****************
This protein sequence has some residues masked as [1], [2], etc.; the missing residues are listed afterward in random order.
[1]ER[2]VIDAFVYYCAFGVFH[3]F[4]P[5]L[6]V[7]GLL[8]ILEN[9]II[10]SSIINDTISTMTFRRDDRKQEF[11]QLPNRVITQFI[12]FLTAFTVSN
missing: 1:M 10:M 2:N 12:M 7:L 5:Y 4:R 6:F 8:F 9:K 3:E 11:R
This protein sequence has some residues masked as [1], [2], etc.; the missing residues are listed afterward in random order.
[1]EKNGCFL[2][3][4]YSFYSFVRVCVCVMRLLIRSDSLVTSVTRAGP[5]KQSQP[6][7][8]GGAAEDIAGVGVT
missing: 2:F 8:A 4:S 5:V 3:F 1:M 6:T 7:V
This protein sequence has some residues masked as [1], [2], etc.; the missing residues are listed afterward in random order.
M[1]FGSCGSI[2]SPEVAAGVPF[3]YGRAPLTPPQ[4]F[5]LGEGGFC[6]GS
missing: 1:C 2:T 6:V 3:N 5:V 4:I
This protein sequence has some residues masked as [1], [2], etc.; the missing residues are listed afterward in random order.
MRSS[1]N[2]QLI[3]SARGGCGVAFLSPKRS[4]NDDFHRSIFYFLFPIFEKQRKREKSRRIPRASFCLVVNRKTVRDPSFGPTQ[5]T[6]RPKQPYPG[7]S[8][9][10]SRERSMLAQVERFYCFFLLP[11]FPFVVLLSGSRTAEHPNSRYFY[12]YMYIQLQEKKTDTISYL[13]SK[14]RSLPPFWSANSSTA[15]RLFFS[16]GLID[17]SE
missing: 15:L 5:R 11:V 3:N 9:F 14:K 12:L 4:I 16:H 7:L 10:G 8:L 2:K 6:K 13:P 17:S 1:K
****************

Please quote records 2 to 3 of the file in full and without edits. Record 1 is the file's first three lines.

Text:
This protein sequence has some residues masked as [1], [2], etc.; the missing residues are listed afterward in random order.
[1]EKNGCFL[2][3][4]YSFYSFVRVCVCVMRLLIRSDSLVTSVTRAGP[5]KQSQP[6][7][8]GGAAEDIAGVGVT
missing: 2:F 8:A 4:S 5:V 3:F 1:M 6:T 7:V
This protein sequence has some residues masked as [1], [2], etc.; the missing residues are listed afterward in random order.
M[1]FGSCGSI[2]SPEVAAGVPF[3]YGRAPLTPPQ[4]F[5]LGEGGFC[6]GS
missing: 1:C 2:T 6:V 3:N 5:V 4:I